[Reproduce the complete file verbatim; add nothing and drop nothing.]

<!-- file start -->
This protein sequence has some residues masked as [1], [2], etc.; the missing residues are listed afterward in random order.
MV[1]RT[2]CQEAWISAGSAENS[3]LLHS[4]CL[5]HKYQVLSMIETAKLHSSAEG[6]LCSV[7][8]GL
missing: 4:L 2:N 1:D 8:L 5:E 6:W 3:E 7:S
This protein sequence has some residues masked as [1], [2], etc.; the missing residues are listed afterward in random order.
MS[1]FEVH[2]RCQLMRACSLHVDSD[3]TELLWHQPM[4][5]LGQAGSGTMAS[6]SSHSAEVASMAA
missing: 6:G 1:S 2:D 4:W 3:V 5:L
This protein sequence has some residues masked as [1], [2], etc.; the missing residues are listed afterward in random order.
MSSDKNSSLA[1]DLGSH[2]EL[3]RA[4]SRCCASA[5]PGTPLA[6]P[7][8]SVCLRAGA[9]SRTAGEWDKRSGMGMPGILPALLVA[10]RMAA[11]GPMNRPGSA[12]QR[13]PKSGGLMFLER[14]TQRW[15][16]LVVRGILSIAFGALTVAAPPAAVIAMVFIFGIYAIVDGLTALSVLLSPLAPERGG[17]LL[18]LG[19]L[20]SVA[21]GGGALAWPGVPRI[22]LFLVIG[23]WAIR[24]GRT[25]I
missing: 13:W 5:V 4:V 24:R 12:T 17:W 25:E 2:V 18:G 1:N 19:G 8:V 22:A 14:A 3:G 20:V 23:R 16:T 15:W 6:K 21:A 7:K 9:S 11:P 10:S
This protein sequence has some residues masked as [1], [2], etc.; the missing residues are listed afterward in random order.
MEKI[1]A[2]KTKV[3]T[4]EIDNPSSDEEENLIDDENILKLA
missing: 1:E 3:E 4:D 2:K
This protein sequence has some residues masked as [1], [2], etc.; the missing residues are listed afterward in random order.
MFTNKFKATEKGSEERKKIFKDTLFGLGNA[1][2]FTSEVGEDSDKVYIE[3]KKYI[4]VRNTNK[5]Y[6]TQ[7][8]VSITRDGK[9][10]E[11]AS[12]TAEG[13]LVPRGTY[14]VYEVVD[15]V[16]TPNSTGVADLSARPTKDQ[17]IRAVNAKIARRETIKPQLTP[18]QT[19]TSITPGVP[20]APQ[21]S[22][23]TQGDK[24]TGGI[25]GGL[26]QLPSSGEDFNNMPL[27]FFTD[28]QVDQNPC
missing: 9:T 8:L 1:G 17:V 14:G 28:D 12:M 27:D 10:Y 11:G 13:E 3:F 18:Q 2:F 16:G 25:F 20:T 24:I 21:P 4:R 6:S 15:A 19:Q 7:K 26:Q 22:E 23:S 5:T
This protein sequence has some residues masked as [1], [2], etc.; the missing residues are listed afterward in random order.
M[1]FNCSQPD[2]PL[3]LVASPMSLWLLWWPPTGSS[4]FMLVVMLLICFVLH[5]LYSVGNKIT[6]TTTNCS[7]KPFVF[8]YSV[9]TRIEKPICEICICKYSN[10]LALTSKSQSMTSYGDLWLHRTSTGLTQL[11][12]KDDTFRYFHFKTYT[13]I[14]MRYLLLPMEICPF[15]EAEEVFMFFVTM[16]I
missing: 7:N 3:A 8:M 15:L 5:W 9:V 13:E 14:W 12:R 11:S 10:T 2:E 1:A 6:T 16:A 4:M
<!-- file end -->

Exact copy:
This protein sequence has some residues masked as [1], [2], etc.; the missing residues are listed afterward in random order.
MV[1]RT[2]CQEAWISAGSAENS[3]LLHS[4]CL[5]HKYQVLSMIETAKLHSSAEG[6]LCSV[7][8]GL
missing: 4:L 2:N 1:D 8:L 5:E 6:W 3:E 7:S
This protein sequence has some residues masked as [1], [2], etc.; the missing residues are listed afterward in random order.
MS[1]FEVH[2]RCQLMRACSLHVDSD[3]TELLWHQPM[4][5]LGQAGSGTMAS[6]SSHSAEVASMAA
missing: 6:G 1:S 2:D 4:W 3:V 5:L
This protein sequence has some residues masked as [1], [2], etc.; the missing residues are listed afterward in random order.
MSSDKNSSLA[1]DLGSH[2]EL[3]RA[4]SRCCASA[5]PGTPLA[6]P[7][8]SVCLRAGA[9]SRTAGEWDKRSGMGMPGILPALLVA[10]RMAA[11]GPMNRPGSA[12]QR[13]PKSGGLMFLER[14]TQRW[15][16]LVVRGILSIAFGALTVAAPPAAVIAMVFIFGIYAIVDGLTALSVLLSPLAPERGG[17]LL[18]LG[19]L[20]SVA[21]GGGALAWPGVPRI[22]LFLVIG[23]WAIR[24]GRT[25]I
missing: 13:W 5:V 4:V 24:R 12:T 17:W 25:E 2:V 18:G 1:N 19:G 8:V 22:A 14:A 3:G 20:V 23:R 16:T 15:W 6:K 21:A 7:K 9:S 11:P 10:S
This protein sequence has some residues masked as [1], [2], etc.; the missing residues are listed afterward in random order.
MEKI[1]A[2]KTKV[3]T[4]EIDNPSSDEEENLIDDENILKLA
missing: 1:E 3:E 4:D 2:K
This protein sequence has some residues masked as [1], [2], etc.; the missing residues are listed afterward in random order.
MFTNKFKATEKGSEERKKIFKDTLFGLGNA[1][2]FTSEVGEDSDKVYIE[3]KKYI[4]VRNTNK[5]Y[6]TQ[7][8]VSITRDGK[9][10]E[11]AS[12]TAEG[13]LVPRGTY[14]VYEVVD[15]V[16]TPNSTGVADLSARPTKDQ[17]IRAVNAKIARRETIKPQLTP[18]QT[19]TSITPGVP[20]APQ[21]S[22][23]TQGDK[24]TGGI[25]GGL[26]QLPSSGEDFNNMPL[27]FFTD[28]QVDQNPC
missing: 9:T 8:L 1:G 17:V 14:G 28:D 12:M 27:D 10:Y 11:G 13:E 3:F 18:Q 2:F 16:G 25:F 20:T 24:I 21:P 4:R 6:S 15:A 19:Q 7:K 26:Q 22:E 23:S 5:T
This protein sequence has some residues masked as [1], [2], etc.; the missing residues are listed afterward in random order.
M[1]FNCSQPD[2]PL[3]LVASPMSLWLLWWPPTGSS[4]FMLVVMLLICFVLH[5]LYSVGNKIT[6]TTTNCS[7]KPFVF[8]YSV[9]TRIEKPICEICICKYSN[10]LALTSKSQSMTSYGDLWLHRTSTGLTQL[11][12]KDDTFRYFHFKTYT[13]I[14]MRYLLLPMEICPF[15]EAEEVFMFFVTM[16]I
missing: 7:N 3:A 8:M 15:L 5:W 9:V 13:E 14:W 12:R 11:S 10:T 2:E 1:A 6:T 16:A 4:M